Less Empathetic

There are a number of factors that are influencing and leading to the decline in empathy levels found in college students. These factors include:

  • The amount and content of media consumed by individuals since 20006
    • In 2015, Amercians spend ~724 minutes per day with major media: an increase of ~10.8% from 20107.
    • 86.75% of Americans are connected to the internet8, with 24% of teenagers being online ‘almost constantly’ and 92% going online daily9.
    • 62% of Americans are smartphone users, allowing for at the ready internet and social media access9.
    • Social networking has increased by 82% from 20093.
    • The average total amount of information that people receive outside of work has increased by 350% over the past 30 years3.
  • The amount and content of video games used by individuals
    • In 2013, Americans above the age of 12 play 6.3 hours of video games per week; an increase of ~11% from 2012 and an increase of ~19% from 201110.
    • In 2013, 50% of gamers play on a mobile device; an increase of 4% from 2012 and an increase of 15% from 201110.
    • Recent published research has suggested that exposure to violent video games is a causal risk factor for increased aggressive behaviour, increased aggressive thinking, decreased empathy and decreased prosocial behaviour11. This link between violent video games and increased aggression and aggressive thinking has also been reported12,13,14
    • However, conflicting reports suggest that this link is either not strong or existent for a majority of people as there has been a decrease in violent crimes over the past 10 years while the use and sales of videogames has steadily increased15<.
  • The change in parental style and family structure
    • With college aged students becoming less empathic, they are also more self focused and narcissistic3. These students are then becoming parents and raising children that are then also less empathic; and may become more so given other external factors such as increased media content, increased isolation, increased violent content in media and video games, increased pressure for success.
    • The prosocial response of toddlers was directly related to the empathy expressed of their parents16.
    • The reduction in the number of children per family is also believed to have an influence leading to the decrease in empathy17.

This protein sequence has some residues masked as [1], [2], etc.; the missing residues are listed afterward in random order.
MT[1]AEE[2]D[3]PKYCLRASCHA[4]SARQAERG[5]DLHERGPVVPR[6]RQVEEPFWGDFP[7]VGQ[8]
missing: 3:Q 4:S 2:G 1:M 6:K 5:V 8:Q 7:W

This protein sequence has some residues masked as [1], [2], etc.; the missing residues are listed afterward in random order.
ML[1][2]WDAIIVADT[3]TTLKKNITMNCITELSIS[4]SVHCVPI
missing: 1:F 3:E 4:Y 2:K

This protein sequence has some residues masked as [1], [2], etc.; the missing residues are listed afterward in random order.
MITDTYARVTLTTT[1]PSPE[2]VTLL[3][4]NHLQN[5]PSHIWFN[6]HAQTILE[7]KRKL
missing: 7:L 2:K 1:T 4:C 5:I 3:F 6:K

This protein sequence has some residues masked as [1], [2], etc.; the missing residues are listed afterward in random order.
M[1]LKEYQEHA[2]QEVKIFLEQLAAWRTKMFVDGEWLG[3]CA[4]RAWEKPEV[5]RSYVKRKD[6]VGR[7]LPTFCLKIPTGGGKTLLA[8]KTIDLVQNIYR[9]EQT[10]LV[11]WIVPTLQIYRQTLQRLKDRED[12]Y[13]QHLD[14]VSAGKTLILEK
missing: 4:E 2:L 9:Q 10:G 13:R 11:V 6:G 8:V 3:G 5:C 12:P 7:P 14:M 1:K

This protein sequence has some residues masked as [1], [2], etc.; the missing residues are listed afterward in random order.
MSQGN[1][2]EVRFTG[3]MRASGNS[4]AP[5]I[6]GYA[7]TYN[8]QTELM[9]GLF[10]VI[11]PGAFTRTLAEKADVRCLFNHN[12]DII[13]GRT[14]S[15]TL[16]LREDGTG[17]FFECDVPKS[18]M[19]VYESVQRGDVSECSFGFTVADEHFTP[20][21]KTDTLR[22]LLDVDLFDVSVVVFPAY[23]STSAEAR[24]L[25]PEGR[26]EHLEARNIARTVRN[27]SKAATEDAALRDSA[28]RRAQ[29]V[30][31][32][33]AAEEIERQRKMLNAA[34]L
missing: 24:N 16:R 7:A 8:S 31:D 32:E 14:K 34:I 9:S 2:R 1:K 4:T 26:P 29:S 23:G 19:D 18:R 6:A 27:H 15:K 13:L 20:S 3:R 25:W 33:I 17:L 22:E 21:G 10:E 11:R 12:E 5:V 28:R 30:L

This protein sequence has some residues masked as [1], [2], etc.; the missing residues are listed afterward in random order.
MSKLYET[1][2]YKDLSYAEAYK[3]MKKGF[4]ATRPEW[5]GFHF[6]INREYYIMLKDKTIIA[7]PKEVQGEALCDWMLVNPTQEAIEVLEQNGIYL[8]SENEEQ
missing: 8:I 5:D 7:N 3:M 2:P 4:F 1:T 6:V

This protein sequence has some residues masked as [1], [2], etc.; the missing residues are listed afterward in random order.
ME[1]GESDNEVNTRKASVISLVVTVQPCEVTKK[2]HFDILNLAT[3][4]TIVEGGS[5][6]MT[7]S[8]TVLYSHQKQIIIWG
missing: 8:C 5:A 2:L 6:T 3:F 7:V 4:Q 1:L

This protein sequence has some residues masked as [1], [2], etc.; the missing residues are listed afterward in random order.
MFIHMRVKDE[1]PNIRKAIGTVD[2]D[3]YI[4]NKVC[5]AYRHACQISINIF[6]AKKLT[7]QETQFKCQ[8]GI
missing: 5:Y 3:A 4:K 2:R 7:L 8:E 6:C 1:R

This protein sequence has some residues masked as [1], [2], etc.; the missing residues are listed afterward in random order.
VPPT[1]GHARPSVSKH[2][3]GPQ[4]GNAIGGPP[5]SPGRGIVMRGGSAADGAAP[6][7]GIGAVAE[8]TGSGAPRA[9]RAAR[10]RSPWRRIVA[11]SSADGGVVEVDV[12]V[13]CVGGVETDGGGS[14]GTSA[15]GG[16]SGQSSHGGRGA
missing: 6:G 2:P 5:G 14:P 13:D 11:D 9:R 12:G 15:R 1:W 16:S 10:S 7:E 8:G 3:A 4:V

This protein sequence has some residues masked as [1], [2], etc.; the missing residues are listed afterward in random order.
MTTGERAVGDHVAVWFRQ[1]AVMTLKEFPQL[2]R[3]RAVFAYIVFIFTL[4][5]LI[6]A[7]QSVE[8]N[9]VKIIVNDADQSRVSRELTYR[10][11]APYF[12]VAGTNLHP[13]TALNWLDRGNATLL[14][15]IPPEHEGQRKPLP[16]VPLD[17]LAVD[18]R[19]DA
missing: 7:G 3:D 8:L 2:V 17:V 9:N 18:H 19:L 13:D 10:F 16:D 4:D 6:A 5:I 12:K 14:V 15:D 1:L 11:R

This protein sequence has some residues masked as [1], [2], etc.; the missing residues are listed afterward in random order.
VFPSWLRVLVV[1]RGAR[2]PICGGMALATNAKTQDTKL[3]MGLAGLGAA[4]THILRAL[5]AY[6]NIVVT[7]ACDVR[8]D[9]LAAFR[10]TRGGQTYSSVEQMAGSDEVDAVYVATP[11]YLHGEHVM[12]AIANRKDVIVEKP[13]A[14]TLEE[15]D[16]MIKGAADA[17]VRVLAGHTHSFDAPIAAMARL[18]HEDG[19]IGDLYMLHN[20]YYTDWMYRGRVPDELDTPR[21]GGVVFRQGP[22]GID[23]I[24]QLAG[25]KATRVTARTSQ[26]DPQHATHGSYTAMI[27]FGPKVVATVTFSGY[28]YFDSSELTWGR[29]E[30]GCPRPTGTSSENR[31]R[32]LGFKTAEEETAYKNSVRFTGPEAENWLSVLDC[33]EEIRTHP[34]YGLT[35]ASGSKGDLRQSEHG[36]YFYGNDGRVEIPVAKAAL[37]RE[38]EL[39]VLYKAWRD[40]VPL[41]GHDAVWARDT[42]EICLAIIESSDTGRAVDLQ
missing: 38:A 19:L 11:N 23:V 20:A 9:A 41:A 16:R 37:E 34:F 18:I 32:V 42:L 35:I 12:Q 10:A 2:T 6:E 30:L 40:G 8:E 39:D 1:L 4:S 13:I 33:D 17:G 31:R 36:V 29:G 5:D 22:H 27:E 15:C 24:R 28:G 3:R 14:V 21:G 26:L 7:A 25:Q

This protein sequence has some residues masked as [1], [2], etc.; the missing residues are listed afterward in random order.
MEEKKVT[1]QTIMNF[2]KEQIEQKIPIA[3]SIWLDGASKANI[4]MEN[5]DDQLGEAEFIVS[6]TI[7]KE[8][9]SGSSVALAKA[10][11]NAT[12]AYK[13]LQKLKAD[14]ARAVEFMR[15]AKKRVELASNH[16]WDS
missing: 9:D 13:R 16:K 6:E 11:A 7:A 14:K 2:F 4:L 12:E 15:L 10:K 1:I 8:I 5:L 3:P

• The amount of time we have available
    • People have an increased drive to succeed, resulting in people having less time and compassion for others.
    • Children’s lives are now becoming more structured and have less “free play” time to learn to empathise and associate with other children voluntarily2.

Following this study, the researchers believe that there is an Empathy Paradox – “That as we become more interdependent globally, we become less interdependent individually”4.

There are also a number of negative consequences of having decreasing empathy levels, including people becoming:

  • More self concerned3
  • More competitive3
  • More outgoing & individualistic3
  • Increasingly verbally aggressive and boastful4
  • Increasingly tolerant for things not previously tolerated4
  • Increasingly narcissistic4
  • More antisocial3
  • More likely to have a utilitarian response to moral situations and “favor harmful actions that maximise aggregate welfare”18


  1. Merrian Webster Dictionary. 2015. “Empathy”. Viewed 3/3/2016. http://www.merriam-webster.com/dictionary/empathy
  2. Gray, P. 2014. Why is Narcissism Increasing Among Young Americans?. Viewed 3/3/2016. https://www.psychologytoday.com/blog/freedom-learn/201401/why-is-narcissism-increasing-among-young-americans
  3. Konrath, S. H., O’Brien, E. H., Hsing, C., 2011, “Changes in Dispositional Empathy in American College Students Over Time: A Meta Analysis”, Pers Soc Psychol Rev 2011 15:180, DOI: 10.1177/1088868310377395 http://www.ipearlab.org/media/publications/Changes_in_Dispositional_Empathy_-_Sara_Konrath.pdf